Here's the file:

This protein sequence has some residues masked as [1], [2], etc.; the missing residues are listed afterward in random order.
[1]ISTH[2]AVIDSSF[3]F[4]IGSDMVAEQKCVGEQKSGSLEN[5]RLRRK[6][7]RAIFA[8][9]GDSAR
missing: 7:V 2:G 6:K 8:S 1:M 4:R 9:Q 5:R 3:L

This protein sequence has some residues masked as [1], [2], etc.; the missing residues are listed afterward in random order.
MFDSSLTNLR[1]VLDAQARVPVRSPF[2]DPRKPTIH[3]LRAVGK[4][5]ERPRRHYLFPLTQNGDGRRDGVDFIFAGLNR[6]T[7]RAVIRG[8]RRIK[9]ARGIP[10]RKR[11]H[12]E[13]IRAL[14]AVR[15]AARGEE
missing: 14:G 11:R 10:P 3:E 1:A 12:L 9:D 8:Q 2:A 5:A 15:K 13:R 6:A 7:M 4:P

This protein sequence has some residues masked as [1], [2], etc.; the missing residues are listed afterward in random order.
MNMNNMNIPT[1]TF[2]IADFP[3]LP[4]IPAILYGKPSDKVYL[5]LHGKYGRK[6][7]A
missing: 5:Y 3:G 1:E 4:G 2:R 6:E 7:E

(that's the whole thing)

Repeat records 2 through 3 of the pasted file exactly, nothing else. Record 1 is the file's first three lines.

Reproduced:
This protein sequence has some residues masked as [1], [2], etc.; the missing residues are listed afterward in random order.
MFDSSLTNLR[1]VLDAQARVPVRSPF[2]DPRKPTIH[3]LRAVGK[4][5]ERPRRHYLFPLTQNGDGRRDGVDFIFAGLNR[6]T[7]RAVIRG[8]RRIK[9]ARGIP[10]RKR[11]H[12]E[13]IRAL[14]AVR[15]AARGEE
missing: 14:G 11:R 10:P 3:E 1:A 12:L 9:D 8:Q 2:A 5:A 15:K 13:R 6:A 7:M 4:P

This protein sequence has some residues masked as [1], [2], etc.; the missing residues are listed afterward in random order.
MNMNNMNIPT[1]TF[2]IADFP[3]LP[4]IPAILYGKPSDKVYL[5]LHGKYGRK[6][7]A
missing: 5:Y 3:G 1:E 4:G 2:R 6:E 7:E